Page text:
He advised CIOs to get off the fence on issues such as:

– J2EE or .NET

– Linux and open source software

– Wireless applications

– Outsourcing

– Legacy applications

Invest in mid-term opportunities, pull back from short-term expedients

In the recent climate, many CIOs have given approval only to projects that deliver ROI within six months. While this can accelerate short-term progress, enterprises must now return to more strategic investments and decide which few to select that will lead to more substantial returns.

Several resolutions concern the long-term goal of migrating towards a ‘Real Time Infrastructure’. CIOs must plan now for migration of systems away from legacy platforms, to take advantage of server virtualization trends, and to get fully briefed on the realistic timeline for implementing truly self-healing, OS-neutral and smoothly scalable utility computing.

According to a Gartner survey of CIOs, more than a third of IS leaders see business process improvement as a key issue for 2004. Gartner believes that business process fusion, a focus on business processes driven by the emergence of new software platforms and architectures, will be key to becoming a “real-time enterprise.”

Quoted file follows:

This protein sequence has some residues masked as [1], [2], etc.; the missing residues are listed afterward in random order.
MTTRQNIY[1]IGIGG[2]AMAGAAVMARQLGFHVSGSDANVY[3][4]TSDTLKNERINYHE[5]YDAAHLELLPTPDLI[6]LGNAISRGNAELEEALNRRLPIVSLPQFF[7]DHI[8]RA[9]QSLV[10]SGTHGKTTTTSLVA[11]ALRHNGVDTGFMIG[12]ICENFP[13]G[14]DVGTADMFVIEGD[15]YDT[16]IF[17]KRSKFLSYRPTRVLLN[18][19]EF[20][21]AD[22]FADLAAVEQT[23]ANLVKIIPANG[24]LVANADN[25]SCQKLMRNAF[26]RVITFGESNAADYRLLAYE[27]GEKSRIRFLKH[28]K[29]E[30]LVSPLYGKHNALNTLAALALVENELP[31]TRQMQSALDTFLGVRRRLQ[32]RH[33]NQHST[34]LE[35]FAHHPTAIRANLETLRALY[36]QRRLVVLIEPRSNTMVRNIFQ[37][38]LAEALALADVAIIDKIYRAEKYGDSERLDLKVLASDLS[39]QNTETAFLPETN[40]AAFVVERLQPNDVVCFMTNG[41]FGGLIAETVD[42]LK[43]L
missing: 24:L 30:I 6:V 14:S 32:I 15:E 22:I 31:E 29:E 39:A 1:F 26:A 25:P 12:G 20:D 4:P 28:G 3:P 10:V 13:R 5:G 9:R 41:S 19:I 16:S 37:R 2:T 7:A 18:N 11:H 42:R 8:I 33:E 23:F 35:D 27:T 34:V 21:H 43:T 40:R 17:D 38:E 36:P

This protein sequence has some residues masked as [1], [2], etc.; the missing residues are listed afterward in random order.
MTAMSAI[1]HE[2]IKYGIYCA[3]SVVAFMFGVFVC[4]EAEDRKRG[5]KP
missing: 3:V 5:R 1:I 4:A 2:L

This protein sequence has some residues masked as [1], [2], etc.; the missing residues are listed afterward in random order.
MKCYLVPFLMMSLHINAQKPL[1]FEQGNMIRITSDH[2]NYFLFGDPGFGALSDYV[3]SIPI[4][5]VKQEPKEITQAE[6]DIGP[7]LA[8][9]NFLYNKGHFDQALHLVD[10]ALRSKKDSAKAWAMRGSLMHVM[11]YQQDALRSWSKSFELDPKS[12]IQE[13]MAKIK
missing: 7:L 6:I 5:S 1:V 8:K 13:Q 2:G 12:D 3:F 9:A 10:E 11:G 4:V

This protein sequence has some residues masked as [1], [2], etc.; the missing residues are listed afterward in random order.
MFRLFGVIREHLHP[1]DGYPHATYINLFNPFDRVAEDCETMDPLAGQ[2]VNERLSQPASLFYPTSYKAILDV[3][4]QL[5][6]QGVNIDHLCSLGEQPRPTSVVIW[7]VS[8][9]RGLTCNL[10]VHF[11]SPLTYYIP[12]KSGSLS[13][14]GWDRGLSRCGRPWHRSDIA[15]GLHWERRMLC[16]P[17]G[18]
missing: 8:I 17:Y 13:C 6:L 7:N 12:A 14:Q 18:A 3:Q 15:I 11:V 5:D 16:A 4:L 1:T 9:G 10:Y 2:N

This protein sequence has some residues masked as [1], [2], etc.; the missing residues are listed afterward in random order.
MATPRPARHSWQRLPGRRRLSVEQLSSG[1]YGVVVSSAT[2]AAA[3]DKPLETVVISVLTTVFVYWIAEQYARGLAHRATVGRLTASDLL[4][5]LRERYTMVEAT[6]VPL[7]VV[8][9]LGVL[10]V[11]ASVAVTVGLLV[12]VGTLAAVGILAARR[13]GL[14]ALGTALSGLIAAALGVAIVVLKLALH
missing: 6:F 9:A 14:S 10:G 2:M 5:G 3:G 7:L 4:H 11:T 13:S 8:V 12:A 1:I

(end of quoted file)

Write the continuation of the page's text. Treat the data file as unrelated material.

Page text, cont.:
However, the survey found at least half of medium to large enterprises lack specialist business process skills. Gartner advises CIOs to re-tool their IT workforce by investing in technology-oriented business process skills development, and setting up business process competency groups to support business initiatives in process change. This will ensure internal IS staff can provide higher-level contributions to the business, as more programming and data center operations work gets outsourced.